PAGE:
Comment


                  #9
                  It is an incredible deal Bad. It sounds like it's in great shape. Tires are no big deal. I've been riding for 36 years, so I guess I've been around the block lol.

                  You turn the leansteer by leaning into the turn. The two bars on the left and right are used for balance and transferring.

                  As Curvy says, your being a t/12 you should have no problem transferring into a bike.

                  My insurance buys all my bikes. I'm sure I'm grandfathered in. They've bought at least 15 bikes for me and not finished yet.

                  Keep us informed if you would, on how it turns out, no pun intended lol. Or, if you decide you want to go with another, we can help with making sure you choose the right bike with the right options for you.

                  Believe me, this will be one of the best things you can do for yourself. There is nothing like being on the roads or trails, without the chair, feeling the wind.

                  Comment


                    #10
                    I think it's worth looking into if I'm going the out of pocket route.

                    Well that sure explains the name of the thing. I'm curious about the turning radius. The picture leads me to believe the turning radius might not be its strongest suit. The more I think about how you lean to turn, the more I understand how you say it will definitely help core strength. If you must lean to turn, you probably have to use a fair amount of muscles to keep it going straight too lol.

                    Any advice for getting insurance to pay? I guess by now you have the history with yours to make it a pretty simple process. For a first time, though, maybe I need to see a physical therapist and see if they would submit something to insurance about it being a medical necessity, etc. I haven't seen a PT since I was in rehab back in '96.

                    I'll keep you all updated on how it turns out, that pun was intended I appreciate the offer to steer me in the right direction. That pun was not intended.

                    You really sold me on how great this will be with that description of riding without the chair feeling the wind. That brought a big grin to my face!

                    Comment


                      #11
                      At first my insurance refused it by saying they woldn't buy a bike. We re-submitted it as a cardio vascular machine and they've been buying them ever since.

                      If there's one thing that's worth buying out of pocket, it would be a handcycle. I think it's one of the reaons I've been so healthy after 38 years in a chair.

                      Comment


                        #12
                        Originally posted by badsign View Post
                        flying, yeah it might be a struggle at first but I imagine it wouldn't be too tough after some practice. I'm happy for you that you got your freedom rider coming in. Is it your first hand cycle?

                        Curvy, what you say makes sense. Though I'm just stubborn enough to poke them and see what the bounds are. The DME guy that came to fit me for my new chair swore that insurance wouldn't cover a titanium chair but I insisted he put the order in and they said yes first try. Only thing they didn't approve was a camo paint job, which is good because I did not ask for a camo paint job. I don't know why the guy checked the box for that add-on. He certainly didn't check that box while we were filling out the paperwork lol. How do you like your TiLite Aero?

                        Patrick, I did check out that forum post and sent a message to hv. Looking at the picture I cannot tell how you turn that thing, and what are those bars sticking out to the left and right? I appreciate your insight. Sounds like you've been around the block a few times when it comes to this sort of thing. Some of the comments mentioned a need to replace the tires but I'm assuming other than that, the cycle is pretty much in ready to go shape.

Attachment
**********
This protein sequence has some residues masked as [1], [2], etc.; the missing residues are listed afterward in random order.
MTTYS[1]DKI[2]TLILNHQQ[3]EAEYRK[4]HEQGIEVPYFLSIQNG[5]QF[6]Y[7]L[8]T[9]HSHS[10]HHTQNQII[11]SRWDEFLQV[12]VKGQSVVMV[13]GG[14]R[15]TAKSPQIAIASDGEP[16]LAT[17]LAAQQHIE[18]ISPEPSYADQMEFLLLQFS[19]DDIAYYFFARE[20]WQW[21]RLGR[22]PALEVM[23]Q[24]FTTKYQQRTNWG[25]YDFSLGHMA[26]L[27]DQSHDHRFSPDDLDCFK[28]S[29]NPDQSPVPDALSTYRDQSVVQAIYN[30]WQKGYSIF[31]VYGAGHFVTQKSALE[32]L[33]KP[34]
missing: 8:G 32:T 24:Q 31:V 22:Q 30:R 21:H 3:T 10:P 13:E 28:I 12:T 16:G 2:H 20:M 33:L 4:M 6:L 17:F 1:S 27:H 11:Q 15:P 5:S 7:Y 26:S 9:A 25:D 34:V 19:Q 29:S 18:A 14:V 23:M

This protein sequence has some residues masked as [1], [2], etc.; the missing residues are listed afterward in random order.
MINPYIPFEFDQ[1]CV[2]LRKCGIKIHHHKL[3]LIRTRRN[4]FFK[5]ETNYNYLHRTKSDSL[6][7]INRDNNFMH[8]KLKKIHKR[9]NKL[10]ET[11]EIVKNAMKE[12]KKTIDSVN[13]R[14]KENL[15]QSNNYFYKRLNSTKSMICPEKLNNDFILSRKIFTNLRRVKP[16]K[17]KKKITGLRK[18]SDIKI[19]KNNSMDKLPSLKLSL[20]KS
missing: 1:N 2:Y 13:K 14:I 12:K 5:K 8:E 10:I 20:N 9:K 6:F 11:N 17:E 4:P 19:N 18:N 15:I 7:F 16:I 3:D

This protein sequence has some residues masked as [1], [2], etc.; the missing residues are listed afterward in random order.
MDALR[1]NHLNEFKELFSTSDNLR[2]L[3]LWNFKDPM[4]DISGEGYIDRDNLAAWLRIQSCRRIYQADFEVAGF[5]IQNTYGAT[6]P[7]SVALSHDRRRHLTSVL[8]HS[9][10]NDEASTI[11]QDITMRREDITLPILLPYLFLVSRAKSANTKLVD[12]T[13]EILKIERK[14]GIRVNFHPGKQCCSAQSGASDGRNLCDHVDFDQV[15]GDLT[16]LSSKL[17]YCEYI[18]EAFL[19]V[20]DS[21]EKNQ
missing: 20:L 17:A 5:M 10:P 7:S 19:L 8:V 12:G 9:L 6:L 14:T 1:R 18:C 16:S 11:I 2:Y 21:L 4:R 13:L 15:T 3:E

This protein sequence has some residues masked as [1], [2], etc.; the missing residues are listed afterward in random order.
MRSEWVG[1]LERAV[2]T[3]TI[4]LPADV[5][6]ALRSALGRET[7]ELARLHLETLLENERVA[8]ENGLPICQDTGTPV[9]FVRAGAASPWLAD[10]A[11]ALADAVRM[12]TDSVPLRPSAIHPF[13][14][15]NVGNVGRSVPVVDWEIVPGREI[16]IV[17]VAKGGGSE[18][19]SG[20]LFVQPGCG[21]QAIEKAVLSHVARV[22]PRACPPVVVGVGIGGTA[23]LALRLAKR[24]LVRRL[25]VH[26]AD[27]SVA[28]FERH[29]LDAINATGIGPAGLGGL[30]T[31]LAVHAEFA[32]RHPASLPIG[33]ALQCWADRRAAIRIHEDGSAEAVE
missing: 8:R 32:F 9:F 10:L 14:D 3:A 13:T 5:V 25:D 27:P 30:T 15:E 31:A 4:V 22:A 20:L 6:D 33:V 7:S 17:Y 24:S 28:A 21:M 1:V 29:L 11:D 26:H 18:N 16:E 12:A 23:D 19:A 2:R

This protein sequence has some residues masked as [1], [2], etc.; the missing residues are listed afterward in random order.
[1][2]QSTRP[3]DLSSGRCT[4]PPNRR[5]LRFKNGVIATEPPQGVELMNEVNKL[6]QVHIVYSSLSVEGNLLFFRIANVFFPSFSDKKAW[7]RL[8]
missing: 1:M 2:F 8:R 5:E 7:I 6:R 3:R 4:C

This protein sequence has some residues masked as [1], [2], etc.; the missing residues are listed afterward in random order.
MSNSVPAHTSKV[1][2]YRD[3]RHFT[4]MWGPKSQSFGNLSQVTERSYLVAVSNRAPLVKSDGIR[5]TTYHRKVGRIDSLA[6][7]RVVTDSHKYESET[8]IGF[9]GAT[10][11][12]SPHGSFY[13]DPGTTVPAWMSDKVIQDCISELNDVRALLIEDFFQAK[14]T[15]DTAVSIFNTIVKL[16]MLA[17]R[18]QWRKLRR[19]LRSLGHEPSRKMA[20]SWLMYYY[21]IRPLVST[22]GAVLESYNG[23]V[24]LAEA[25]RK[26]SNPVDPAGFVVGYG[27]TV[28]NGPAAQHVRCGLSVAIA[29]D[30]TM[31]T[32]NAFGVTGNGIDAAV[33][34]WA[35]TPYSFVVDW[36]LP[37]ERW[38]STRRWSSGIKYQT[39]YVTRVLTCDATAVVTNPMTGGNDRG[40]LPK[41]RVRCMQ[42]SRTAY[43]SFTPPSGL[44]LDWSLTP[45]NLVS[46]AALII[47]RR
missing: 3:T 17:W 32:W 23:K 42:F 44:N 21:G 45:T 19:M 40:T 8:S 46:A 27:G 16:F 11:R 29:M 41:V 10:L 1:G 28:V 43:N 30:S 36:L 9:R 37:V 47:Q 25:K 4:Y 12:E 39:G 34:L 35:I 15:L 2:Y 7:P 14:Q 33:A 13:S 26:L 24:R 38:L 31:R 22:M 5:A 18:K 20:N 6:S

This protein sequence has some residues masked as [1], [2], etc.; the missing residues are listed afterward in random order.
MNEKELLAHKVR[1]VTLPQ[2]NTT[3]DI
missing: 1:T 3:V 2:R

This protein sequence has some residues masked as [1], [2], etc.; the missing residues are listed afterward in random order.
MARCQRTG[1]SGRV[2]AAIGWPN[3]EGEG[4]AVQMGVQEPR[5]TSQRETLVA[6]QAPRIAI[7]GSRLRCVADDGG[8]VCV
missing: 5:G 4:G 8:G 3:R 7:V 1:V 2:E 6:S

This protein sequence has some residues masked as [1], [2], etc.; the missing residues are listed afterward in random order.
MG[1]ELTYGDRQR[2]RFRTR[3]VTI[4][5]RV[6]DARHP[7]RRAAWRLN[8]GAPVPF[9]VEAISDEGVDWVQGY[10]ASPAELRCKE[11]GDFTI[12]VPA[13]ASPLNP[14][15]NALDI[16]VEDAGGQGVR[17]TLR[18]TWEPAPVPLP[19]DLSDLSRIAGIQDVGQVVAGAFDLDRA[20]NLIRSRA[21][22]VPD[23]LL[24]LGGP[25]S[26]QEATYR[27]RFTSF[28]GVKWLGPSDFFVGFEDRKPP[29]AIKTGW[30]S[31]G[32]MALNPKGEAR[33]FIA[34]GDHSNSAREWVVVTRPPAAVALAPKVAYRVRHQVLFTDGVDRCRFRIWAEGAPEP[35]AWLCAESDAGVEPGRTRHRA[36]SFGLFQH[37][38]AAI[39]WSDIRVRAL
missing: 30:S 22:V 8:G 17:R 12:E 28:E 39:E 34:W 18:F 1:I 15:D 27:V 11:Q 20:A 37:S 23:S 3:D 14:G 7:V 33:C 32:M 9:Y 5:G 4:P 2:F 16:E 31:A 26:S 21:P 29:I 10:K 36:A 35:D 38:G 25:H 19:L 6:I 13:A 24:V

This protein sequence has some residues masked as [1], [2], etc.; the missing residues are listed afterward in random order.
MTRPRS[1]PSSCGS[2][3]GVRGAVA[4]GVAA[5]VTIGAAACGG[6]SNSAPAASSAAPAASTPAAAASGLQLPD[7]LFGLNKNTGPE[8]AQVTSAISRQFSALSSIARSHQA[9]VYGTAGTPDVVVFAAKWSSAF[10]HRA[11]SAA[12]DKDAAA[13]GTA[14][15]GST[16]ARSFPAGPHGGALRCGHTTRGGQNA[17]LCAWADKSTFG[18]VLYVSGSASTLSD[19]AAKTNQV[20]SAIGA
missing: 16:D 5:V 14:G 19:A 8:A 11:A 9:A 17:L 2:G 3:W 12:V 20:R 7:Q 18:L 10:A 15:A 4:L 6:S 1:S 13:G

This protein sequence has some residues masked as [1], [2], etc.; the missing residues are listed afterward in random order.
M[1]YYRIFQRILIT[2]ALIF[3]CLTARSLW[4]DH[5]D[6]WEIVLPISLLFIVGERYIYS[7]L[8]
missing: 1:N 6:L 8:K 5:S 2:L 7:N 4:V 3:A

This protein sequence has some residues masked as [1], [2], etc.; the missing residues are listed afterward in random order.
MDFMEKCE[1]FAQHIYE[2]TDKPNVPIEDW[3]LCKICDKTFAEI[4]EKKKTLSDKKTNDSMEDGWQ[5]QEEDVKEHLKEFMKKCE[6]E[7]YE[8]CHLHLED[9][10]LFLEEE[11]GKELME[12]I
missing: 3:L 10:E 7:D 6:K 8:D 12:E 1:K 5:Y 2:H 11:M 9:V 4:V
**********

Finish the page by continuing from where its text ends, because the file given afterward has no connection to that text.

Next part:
Yes it my first hand cycle. About to turning radius, I first tried out a lean steer and loved it. The cycle I found is not a lean steer but it turns 3 times faster. I could just see myself getting stuck on some tight turns on the paved trails around are little lake. It seems to take upper body to turn this one as well. There are some used cycles out there for about 1200 to 2000 dollars. Good luck
                        T12L1 Incomplete Still here This is the place to be 58 years old

                        Comment


                          #13
                          Patrick, thanks for the tip. That would be a good idea to try. I think I'll need to get in touch with my dr. to go over the details and see what happens.

                          flying, that's kind of what I am concerned about. I think I should be ok for the most part what with South Florida being completely flat for the most part

                          One thing I jsut thought of while reading a forum post about a BMW.... I'm fairly tall. 6'1". Wondering how that might impact my options, especially that older Flyer hv has up for sale.

                          Comment


                            #14
                            I'm 6'2" never a problem with sizing. The turning radius on all handcycles suck. It's just a matter of learning to have the cranks in the right position when making a turn. Sometimes, while turning around, a person will have to back up a few strokes go forward and back up again. No big deal, just anticipate where and how you want to turn around. The leansteers and the FRH-1 have the shortest turning radius of the recumbents.

                            Comment


                              #15
                              I'm a T12 with moderate to poor core strength. If you have a fusion (mine is from L3-T10) it may be hard to exercise and strengthen your core without specific resistance exercises geared toward not allowing yourself to be supported by your metal. Since it doesn't flex like your spine did normal bending and leaning might not be adequate. I personally hated the leaning bike, as I wanted a balance of work out/recreation. The lean steer was all workout for me, painful too, as I said I don't bend in the middle anymore, and the stresses around my fixation caused pain. It takes all kinds to make the world go 'round! Find a dealer and start demon'ing bikes! Are you a Vet, per chance? Even if you aren't still service connected the PVA has handcycle teams/racers all around the country. They are a great resource for trying out bikes. Good luck!
                              "I have great faith in fools; self-confidence my friends call it." - Edgar Allen Poe

                              "If you only know your side of an issue, you know nothing." -John Stuart Mill, On Liberty